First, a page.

bear fruit for the benefit of others, my hat to come away,” he says, “a and that though treated with conBrahman, one of the best educated in

tumely and abuse from those they are the place, arose, and politely asked benefiting. permission to say a word. I of course “Now, look at the missionary. He assented, without the slightest idea came here a few years ago, leaving all, what his purpose was.

In a neat and seeking only our good. He was address of ten or fifteen minutes, met with cold looks and suspicious couched in choice and ornate lan- glances, and shunned, and avoided, guage, and with apt illustrations, he and maligned. He sought to talk with urged upon his fellow-citizens to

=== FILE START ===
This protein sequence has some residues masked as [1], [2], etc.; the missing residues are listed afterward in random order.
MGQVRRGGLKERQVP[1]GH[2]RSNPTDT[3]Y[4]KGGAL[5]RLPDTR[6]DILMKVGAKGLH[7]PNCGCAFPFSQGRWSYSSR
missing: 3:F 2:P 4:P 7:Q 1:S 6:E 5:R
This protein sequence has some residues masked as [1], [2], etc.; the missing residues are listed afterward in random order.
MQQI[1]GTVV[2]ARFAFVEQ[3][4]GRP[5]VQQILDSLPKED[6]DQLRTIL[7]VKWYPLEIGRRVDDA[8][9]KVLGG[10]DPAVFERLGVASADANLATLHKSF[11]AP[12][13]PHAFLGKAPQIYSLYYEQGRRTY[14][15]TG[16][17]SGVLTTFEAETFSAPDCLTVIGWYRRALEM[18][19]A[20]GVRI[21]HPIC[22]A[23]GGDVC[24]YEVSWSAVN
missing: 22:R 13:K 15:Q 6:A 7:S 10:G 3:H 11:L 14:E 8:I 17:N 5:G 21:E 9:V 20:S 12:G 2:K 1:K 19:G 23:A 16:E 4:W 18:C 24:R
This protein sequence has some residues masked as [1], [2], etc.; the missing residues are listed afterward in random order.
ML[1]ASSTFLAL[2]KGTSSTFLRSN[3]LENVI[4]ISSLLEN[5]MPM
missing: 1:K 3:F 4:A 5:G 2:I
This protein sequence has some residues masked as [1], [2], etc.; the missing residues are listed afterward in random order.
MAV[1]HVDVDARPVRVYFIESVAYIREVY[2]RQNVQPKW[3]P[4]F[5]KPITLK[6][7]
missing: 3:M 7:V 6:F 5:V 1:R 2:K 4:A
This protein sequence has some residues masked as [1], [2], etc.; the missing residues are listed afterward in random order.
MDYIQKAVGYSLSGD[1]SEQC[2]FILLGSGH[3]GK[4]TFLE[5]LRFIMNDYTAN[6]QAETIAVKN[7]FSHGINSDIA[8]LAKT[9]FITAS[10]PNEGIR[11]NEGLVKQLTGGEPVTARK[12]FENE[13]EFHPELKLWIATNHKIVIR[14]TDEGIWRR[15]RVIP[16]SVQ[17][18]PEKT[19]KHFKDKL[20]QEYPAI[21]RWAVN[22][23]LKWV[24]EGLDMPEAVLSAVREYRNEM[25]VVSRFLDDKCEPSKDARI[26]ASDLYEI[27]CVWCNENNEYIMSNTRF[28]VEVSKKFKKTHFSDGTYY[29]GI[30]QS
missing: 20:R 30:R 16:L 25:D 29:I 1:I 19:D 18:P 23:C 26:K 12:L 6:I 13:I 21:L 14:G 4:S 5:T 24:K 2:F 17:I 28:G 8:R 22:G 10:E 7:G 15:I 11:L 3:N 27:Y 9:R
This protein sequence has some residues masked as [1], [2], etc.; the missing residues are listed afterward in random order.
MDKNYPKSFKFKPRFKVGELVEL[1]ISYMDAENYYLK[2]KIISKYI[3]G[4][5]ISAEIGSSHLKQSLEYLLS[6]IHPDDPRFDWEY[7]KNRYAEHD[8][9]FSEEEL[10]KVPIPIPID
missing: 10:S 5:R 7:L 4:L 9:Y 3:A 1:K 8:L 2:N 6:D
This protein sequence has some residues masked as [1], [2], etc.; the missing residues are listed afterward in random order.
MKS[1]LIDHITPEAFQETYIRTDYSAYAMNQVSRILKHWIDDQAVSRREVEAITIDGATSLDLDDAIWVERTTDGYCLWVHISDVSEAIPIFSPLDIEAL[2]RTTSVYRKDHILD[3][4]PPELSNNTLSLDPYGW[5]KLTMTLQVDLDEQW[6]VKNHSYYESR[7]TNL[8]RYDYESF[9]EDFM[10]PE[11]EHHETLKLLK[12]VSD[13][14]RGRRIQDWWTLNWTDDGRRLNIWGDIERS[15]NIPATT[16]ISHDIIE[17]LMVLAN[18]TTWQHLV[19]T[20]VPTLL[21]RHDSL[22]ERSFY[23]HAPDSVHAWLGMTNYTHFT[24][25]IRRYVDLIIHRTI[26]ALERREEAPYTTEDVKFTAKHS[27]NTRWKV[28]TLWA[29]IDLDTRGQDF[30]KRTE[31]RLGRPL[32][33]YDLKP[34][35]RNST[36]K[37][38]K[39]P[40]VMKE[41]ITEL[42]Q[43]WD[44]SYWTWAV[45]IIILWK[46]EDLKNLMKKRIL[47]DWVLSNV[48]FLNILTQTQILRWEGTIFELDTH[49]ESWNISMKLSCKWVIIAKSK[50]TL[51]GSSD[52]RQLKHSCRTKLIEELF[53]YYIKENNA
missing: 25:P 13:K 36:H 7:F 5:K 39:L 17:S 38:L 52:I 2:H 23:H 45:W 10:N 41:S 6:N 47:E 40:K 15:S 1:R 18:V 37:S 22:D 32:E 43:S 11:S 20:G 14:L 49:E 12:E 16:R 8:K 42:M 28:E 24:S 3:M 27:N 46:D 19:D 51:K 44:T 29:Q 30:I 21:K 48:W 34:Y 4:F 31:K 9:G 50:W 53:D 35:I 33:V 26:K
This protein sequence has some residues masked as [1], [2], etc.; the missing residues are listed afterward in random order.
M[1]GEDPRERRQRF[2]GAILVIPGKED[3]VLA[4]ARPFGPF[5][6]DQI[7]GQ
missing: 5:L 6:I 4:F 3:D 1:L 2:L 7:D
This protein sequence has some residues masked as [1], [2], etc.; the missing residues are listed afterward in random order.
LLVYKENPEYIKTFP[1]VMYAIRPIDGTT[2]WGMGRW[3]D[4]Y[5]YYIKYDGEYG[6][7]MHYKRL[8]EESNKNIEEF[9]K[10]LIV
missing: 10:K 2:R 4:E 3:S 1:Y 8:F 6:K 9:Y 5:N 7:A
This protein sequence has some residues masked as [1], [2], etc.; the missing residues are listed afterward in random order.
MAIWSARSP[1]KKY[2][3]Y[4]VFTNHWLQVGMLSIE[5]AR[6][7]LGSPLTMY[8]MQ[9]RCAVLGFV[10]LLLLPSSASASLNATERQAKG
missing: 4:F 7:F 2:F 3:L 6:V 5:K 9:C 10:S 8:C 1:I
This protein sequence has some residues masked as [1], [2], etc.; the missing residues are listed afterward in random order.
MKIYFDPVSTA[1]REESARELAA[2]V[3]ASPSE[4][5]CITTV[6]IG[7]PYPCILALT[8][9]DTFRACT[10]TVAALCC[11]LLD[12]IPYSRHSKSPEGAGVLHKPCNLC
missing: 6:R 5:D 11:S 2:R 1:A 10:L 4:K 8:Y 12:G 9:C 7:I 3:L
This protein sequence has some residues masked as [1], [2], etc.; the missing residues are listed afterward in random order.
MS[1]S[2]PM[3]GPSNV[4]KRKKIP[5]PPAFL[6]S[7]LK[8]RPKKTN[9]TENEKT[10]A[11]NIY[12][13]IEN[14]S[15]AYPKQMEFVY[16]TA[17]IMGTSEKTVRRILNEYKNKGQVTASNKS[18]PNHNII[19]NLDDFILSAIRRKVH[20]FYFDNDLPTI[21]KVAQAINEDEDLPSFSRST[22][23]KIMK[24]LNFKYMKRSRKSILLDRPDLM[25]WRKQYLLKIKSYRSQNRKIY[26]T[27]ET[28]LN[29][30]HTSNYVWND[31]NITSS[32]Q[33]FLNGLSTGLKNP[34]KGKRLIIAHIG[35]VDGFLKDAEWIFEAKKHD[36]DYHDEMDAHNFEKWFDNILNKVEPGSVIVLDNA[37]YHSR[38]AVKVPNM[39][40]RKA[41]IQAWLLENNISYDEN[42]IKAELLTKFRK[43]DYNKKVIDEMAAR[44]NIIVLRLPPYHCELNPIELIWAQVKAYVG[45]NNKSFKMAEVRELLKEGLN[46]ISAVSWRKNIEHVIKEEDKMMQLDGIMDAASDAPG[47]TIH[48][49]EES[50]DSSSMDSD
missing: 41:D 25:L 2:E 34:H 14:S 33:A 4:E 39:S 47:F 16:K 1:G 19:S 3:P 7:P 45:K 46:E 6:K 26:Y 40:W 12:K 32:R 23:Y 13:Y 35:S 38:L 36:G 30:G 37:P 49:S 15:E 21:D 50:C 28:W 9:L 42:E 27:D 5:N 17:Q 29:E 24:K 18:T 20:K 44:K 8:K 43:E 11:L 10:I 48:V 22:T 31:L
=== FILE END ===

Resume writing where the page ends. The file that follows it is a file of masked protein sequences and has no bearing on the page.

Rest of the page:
us of what he told us was the matter second, in every way, the efforts I of most importance in heaven or earth, was making for their intellectual and and we would not listen. Was he dismoral advancement. I will give you, couraged ? He started a dispensary, briefly, the substance of one part :- and we said, “Let the Pariahs take